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Burns v. McCormick

    Brief Fact Summary. A man orally promised a couple they could have his property upon his death if they took care of him.

    Synopsis of Rule of Law. Acts of part performance will not make an oral agreement affecting the rights in land enforceable unless the part performance was unequivocally referable to the alleged contract.

    Facts. James Halsey (Halsey) was old man living alone. He told a couple (Plaintiffs) that if they gave up their home and business, lived with him, and cared for him during his life, the house and other property would be theirs when he died. They did as he asked, and he died five months after they moved in. No writing exists to authenticate this promise. Plaintiffs requested specific performance, and the estate defended with the statute of frauds.

    Issue. Will an act of part performance be sufficient to enforce an oral agreement affecting rights in land?

    Held. No.
    Not every act of part performance will move an equity court to enforce an oral agreement affecting rights in land. The part performance must be unequivocally referable to the alleged contract.
    When Plaintiffs lived with Halsey, they admit to not occupying the land as owners or under claim of present right. They did not have possession. They lived with him as guest, and he could have asked them to leave at any time. Their rights were executory and in the future. Their title, then, cannot be found in possession or dominion. Plaintiffs’ care of Halsey might have stemmed from the hope that their service would ensure an indefinite reward sometime in the future. This is especially true since one of them was distantly related to Halsey.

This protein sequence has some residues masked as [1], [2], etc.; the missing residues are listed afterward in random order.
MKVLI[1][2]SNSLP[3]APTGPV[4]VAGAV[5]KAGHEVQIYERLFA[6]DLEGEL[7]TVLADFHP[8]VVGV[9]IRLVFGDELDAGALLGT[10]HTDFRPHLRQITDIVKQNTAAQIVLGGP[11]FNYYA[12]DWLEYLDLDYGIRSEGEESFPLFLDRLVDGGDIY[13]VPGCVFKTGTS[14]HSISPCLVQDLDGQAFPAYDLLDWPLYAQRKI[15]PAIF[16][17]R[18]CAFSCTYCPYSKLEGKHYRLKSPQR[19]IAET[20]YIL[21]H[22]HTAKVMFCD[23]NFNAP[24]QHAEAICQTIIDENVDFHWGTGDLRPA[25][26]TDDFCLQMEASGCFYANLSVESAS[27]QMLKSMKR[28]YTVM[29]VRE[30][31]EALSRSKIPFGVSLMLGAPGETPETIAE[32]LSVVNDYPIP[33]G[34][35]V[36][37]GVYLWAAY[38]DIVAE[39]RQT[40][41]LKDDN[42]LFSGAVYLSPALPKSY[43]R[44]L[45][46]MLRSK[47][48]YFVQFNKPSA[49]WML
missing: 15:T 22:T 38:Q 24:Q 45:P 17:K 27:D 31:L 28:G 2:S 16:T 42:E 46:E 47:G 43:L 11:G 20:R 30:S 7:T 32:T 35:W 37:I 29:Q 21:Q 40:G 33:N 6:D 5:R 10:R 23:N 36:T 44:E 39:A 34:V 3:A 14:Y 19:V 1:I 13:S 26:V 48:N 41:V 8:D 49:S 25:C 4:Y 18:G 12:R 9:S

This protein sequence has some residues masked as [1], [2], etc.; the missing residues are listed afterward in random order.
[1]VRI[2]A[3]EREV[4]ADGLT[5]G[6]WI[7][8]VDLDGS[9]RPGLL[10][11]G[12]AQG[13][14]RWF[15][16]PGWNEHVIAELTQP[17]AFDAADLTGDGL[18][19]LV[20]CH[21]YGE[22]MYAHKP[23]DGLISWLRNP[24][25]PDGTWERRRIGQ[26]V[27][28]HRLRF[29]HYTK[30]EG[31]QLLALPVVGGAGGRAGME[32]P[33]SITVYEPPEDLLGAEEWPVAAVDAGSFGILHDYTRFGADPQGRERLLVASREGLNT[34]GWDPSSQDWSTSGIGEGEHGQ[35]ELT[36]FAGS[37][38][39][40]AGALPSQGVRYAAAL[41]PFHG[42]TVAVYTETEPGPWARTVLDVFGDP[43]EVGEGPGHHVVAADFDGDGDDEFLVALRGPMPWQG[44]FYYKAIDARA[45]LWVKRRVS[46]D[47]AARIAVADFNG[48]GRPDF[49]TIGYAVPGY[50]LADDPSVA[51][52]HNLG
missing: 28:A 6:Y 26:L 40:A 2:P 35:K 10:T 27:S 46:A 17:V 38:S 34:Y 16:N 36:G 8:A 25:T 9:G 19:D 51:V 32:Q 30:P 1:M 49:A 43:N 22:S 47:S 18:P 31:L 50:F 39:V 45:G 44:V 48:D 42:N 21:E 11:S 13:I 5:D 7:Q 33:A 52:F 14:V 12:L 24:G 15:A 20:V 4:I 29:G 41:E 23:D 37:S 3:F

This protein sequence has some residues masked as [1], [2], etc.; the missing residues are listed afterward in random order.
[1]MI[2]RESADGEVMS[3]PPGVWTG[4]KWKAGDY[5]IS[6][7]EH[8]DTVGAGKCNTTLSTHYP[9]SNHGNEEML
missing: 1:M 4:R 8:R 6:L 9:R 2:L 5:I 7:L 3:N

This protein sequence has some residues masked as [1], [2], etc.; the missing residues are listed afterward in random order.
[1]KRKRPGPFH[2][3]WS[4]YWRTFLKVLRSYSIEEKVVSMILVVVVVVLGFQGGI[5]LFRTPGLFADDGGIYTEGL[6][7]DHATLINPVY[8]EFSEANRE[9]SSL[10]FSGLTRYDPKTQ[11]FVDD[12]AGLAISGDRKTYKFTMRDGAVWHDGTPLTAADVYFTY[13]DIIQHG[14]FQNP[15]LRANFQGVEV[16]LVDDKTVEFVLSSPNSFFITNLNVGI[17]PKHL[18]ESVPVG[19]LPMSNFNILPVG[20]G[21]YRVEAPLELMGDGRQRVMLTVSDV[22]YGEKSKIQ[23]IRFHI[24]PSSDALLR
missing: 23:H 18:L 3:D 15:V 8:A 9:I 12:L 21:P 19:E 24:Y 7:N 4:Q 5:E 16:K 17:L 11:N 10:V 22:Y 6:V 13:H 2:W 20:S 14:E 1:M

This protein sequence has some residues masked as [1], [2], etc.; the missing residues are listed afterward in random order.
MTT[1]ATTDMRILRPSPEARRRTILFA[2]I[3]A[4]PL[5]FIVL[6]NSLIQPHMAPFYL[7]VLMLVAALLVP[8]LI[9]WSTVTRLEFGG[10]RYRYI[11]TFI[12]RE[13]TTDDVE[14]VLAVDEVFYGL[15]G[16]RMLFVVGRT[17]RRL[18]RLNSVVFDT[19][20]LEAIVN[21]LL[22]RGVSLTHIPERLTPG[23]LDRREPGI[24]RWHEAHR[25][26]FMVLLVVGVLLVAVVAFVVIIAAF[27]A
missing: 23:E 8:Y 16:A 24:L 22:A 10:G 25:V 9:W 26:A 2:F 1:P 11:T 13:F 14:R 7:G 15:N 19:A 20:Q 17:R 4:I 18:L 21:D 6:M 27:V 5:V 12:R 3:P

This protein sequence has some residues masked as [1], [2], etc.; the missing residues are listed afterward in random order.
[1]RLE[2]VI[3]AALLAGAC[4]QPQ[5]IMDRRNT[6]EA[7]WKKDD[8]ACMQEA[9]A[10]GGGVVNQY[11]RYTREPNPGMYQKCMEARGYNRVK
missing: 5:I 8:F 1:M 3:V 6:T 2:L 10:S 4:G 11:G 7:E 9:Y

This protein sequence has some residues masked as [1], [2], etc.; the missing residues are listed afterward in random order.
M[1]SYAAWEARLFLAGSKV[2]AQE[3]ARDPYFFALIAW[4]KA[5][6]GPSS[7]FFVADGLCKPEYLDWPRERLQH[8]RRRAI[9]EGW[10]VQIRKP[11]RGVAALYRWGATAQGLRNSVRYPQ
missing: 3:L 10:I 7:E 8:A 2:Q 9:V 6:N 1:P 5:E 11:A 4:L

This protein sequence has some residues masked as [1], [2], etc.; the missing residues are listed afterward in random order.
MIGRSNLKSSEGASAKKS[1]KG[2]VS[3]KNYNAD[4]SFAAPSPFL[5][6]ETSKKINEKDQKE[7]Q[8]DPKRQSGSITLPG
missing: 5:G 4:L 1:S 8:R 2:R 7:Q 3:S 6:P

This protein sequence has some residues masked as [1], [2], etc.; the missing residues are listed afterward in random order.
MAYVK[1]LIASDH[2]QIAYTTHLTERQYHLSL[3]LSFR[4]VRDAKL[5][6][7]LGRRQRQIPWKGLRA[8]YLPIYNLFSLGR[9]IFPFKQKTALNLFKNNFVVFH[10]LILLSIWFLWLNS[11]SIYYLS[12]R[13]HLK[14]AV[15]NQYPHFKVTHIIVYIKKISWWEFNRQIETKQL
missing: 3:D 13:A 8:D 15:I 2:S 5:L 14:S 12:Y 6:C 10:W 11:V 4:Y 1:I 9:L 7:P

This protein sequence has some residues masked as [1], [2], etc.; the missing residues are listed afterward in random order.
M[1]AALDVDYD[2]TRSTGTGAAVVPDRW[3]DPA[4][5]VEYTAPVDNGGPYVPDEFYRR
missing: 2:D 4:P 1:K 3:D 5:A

The acts of part performance are not solely and unequivocally referable to a contract for the sale of land, even though Plaintiffs did lose some money in moving in with Halsey. Plaintiffs may be able to recover for the value of the board and services, but this loss still does not dispense with the requirement that there was no act of promise.

    Discussion. When a person seeks to enforce an oral promise, he must show that his part performance was in response to the contract and not based on another aspect of his relationship to the party.


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